If you search on the term “reflective listening” you will get many different ways of being a reflective listener.
I find reflective listening a wonderful tool, but when I teach it to parents they say “that’s weird”. I tell them to go home and try it, and let me know how it’s going for them in a week’s time. Many parents come back and say “it really works”.
For parents of adolescents they say that reflective listening has changed the relationship between them and their young person.
Here is one way that I use reflective listening…
Child: Jack didn’t play with me at lunchtime today.
Parent: Oh, Jack didn’t play with you at lunchtime. (Same tone, same affect)
Child: He played soccer with Caleb instead.
Parent: So, he played soccer with Caleb instead.
Parent: Yeah (with a big sigh)
Child: I think I’ll play soccer with Jack tomorrow.
Parent: You’ve decided to play soccer with Jack tomorrow. Sounds like a plan.
What do you notice about this interaction? The child solved his own problem.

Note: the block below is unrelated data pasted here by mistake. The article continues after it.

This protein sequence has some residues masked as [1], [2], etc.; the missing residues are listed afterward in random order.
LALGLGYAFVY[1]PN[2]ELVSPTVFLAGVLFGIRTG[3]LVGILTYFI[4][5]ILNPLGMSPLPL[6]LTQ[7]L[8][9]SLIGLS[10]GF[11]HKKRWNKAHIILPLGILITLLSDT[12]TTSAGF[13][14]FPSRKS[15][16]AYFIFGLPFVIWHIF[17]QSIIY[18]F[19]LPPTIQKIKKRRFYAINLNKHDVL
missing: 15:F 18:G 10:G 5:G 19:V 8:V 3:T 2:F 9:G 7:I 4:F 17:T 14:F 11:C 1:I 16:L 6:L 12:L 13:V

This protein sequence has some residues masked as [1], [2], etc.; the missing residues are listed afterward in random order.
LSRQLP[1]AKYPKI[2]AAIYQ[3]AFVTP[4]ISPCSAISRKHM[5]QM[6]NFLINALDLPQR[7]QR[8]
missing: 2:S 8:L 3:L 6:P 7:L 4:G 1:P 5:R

Notice the absence of the parent giving advice. Notice the absence of the parent asking more questions. Notice the presence of silence and space, and this is the magic of it. Our kids are so used to us giving advice and asking lots of questions that they quite often don’t talk about their stuff because they don’t want the fuss or the lecture.
When you give kids lots of silence and space, they open up. Why? Because it is now emotionally safe to do so. Sometimes it takes a while for the child to get used to it, and the communications end quickly. Keep using it, they’ll get used to it.
Kids are clever. They usually have some idea of how they might go about solving their problems. After a good while of reflective listening, if the child hasn’t generated his own solutions, you might want to ask “I wonder what you might do about it?” and do some more reflective listening.
Article Written + Submitted by
Narelle Smith | Family Practitioner